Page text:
Question Video: Simplifying and Determining the Domain of Rational Functions Mathematics

Simplify the function 𝑓(π‘₯) = (7π‘₯Β² + 43π‘₯ + 6)/(7π‘₯Β² + 50π‘₯ + 7), and find its domain.

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Video Transcript

Simplify the function 𝑓 of π‘₯ is equal to seven π‘₯ squared plus 43π‘₯ plus six over seven π‘₯ squared plus 50π‘₯ plus seven and find its domain.

In order to simplify the function, we need to factorize or factor the numerator and denominator and then look for common factors. A common mistake here would be to try and cancel seven π‘₯ squared on the top and bottom of our function. We can prove that this is not true by considering a numerical example.

Imagine we had the fraction seven plus three over seven plus five. This is equal to 10 over 12, which in turn simplifies to five over six. Had we tried to cancel the sevens, we would be left with three over five, which is not the same as five over six.

Let’s now consider how we can factorize the numerator of our function. The numerator is written in the form π‘Žπ‘₯ squared plus 𝑏π‘₯ plus 𝑐. One way to factorize a quadratic of this type is to firstly try and find a pair of numbers that has a product of π‘Ž multiplied by 𝑐 and a sum of 𝑏. In this case, we need two numbers that have a product of 42, seven times six, and a sum of 43. There are four factor pairs of 42: 42 and one, 21 and two, 14 and three, and seven and six. The only pair that has a sum of 43 is 42 and one. This means that we can rewrite 43π‘₯ as 42π‘₯ plus π‘₯ or plus one π‘₯.

Our next step is to find the highest common factor of the first two terms and then repeat this with the last two terms. The highest common factor of seven π‘₯ squared and 42π‘₯ is seven π‘₯. Factorizing this out, we’re left with seven π‘₯ multiplied by π‘₯ plus six. The only common factor of one π‘₯ and six is one. So this can be rewritten as one multiplied by π‘₯ plus six.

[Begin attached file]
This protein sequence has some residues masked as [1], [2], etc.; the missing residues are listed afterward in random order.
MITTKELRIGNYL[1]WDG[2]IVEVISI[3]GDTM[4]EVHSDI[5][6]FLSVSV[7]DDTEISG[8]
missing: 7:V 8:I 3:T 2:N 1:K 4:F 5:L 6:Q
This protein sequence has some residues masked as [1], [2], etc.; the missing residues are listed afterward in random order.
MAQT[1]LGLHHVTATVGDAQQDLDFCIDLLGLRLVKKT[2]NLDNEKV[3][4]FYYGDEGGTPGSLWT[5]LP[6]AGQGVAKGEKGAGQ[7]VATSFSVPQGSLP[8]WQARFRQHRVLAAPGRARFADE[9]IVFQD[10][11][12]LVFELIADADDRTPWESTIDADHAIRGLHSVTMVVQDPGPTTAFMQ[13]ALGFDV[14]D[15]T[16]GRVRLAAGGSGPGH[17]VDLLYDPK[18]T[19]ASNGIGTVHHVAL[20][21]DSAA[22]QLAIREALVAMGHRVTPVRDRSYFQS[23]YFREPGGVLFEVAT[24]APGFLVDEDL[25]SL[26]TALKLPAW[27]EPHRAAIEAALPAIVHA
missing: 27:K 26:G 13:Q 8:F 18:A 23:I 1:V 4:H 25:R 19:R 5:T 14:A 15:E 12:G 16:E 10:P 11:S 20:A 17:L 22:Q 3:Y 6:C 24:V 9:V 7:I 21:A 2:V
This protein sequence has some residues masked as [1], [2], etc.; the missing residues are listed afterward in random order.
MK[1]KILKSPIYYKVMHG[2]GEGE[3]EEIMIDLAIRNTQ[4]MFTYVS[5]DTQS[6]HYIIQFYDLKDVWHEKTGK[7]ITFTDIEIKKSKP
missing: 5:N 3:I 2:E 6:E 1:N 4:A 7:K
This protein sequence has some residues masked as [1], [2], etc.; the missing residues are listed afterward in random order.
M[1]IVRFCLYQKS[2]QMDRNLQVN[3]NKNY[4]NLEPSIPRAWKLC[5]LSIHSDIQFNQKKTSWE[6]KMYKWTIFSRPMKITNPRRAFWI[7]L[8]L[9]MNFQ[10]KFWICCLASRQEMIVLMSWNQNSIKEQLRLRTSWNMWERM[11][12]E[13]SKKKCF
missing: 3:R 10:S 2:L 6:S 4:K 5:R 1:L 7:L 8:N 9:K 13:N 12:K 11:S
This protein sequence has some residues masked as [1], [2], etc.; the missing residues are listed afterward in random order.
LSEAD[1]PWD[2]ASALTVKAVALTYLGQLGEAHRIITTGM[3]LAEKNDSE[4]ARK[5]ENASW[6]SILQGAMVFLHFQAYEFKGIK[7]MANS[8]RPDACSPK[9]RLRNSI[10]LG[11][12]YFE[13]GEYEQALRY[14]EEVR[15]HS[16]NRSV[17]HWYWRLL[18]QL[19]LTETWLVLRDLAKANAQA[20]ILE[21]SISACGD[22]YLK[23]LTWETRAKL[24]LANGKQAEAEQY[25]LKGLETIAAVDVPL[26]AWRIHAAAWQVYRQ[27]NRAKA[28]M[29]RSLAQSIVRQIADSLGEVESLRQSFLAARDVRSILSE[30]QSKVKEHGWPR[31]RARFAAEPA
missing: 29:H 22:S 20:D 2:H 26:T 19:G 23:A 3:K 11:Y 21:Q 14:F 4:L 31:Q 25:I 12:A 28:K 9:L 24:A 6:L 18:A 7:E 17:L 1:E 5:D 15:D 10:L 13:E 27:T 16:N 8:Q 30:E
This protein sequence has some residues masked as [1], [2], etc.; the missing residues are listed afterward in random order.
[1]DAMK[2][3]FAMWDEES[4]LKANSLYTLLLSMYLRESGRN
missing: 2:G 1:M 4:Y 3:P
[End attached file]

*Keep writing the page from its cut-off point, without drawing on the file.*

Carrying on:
We notice that π‘₯ plus six is common to both parts of this expression. As we are multiplying π‘₯ plus six by seven π‘₯ and then by one, this can be rewritten as seven π‘₯ plus one multiplied by π‘₯ plus six. We can factorize the denominator using the same method. Seven π‘₯ squared plus 50π‘₯ plus seven is equal to seven π‘₯ plus one multiplied by π‘₯ plus seven. This means that 𝑓 of π‘₯ is equal to seven π‘₯ plus one multiplied by π‘₯ plus six over seven π‘₯ plus one multiplied by π‘₯ plus seven. We can divide the numerator and denominator by seven π‘₯ plus one. The function 𝑓 of π‘₯ in its simplest form is π‘₯ plus six over π‘₯ plus seven.

We will now clear some space so we can find the domain of the function. We know that any fraction is undefined when its denominator is equal to zero. This means that any value that makes the denominator zero will not be in the domain. We established in the first part of the question that seven π‘₯ squared plus 50π‘₯ plus seven was equal to seven π‘₯ plus one multiplied by π‘₯ plus seven. Setting this equal to zero means that either seven π‘₯ plus one equals zero or π‘₯ plus seven equals zero.

We can subtract one from both sides of the first equation such that seven π‘₯ equals negative one. Dividing both sides by seven gives us π‘₯ is equal to negative one-seventh. For our second equation, we need to subtract seven from both sides. This gives us π‘₯ is equal to negative seven. Substituting π‘₯ equals negative one-seventh or π‘₯ equals negative seven into the denominator gives an answer of zero.

As the domain is the set of π‘₯-values that we can input into our function 𝑓, the domain is equal to all real numbers apart from negative one-seventh and negative seven. This can be written in set notation as shown.

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